Colin's Journal

Colin's Journal: A place for thoughts about politics, software, and daily life.

January 23rd, 2016


I’ve found an increasing number of uses for closures in Go, to the point where they are one of my favourite features of the language.  Closures are created when an anonymous function is declared and it references variables in the surrounding function, for example:

func main() {
    a := 0
    b := func() {
        // a is shared between the main and anonymous function
    // Value of a is 1
    fmt.Printf("Value of a is %v\n", a)

Functions are first class types in Go, so a function can return a function that uses the variables and arguments of it’s parent.  Such functions are a good alternative to producing a number of low value traditional struct{} types with a single method.

Closures also help in producing loosely coupled functions that serve as end points for a web service.  Dependency Injection is used to provide the services required by the end point in a clearer way than defining end points as methods on a struct that holds all of the potential dependencies.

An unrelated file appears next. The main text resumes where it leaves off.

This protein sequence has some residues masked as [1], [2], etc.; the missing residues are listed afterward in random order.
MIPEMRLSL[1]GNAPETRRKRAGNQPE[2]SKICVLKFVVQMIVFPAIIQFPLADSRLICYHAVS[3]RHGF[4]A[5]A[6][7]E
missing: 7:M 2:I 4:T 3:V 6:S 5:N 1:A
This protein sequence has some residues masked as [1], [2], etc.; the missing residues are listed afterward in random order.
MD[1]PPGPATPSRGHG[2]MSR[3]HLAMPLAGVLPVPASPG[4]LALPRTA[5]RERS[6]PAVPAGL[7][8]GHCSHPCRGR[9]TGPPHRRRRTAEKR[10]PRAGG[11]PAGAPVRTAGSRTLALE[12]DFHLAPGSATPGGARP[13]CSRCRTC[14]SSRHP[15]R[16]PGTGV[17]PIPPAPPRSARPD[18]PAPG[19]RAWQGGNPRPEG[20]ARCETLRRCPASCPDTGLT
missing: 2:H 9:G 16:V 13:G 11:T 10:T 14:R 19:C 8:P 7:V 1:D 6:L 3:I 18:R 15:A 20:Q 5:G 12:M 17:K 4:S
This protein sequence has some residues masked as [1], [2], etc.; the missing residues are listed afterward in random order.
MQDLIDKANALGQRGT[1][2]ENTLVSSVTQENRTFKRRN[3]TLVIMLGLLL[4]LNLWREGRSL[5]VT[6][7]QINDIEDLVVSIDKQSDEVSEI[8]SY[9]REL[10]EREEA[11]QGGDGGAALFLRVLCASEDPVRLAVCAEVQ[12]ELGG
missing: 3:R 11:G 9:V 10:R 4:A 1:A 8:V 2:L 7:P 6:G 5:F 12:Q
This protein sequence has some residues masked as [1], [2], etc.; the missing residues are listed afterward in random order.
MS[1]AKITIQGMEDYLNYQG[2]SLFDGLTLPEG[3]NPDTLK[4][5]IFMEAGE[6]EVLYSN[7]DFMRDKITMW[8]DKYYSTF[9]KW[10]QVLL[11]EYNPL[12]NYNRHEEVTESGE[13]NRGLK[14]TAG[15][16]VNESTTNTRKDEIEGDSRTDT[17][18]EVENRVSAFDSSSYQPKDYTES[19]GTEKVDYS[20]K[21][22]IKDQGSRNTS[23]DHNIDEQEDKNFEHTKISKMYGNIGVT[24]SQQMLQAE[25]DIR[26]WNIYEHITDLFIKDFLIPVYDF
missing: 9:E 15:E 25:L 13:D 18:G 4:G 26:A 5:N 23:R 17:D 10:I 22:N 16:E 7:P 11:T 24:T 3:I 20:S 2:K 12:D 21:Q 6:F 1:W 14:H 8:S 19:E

Closures are also good for creating iterators / generators, which don’t come up that often, but are a good way to encapsulate the complexity of navigating a complex data structure.  By passing functions to functions that return functions, it’s possible to create simple micro-languages that make filtering and processing data records much easier to think about.

Finally closures enable in-line inversion of control in a very natural way.  I’ve found this particular useful for iterating over SQL queries, significantly reducing boilerplate code and improving consistency of error handling.

While I’m clearly a big fan of using Closures in Go, you do have to be careful about exactly which variables you are capturing in a closure.  For example:

func loop() {
    var funcs []func() int

    for i := 0; i < 5; i++ {
        funcs = append(funcs, func() int {
            return i

    for _, f := range funcs {
        fmt.Printf("Func value: %v\n", f())

The closures being created in this loop all capture the same variable i that is shared between them.  As a result the output of the function is a series of 5s – the value of i at the end of the loop.  If we create a new variable on each iteration of the loop and capture the value there, we get the desired behaviour of printing out 0,1,2,3,4: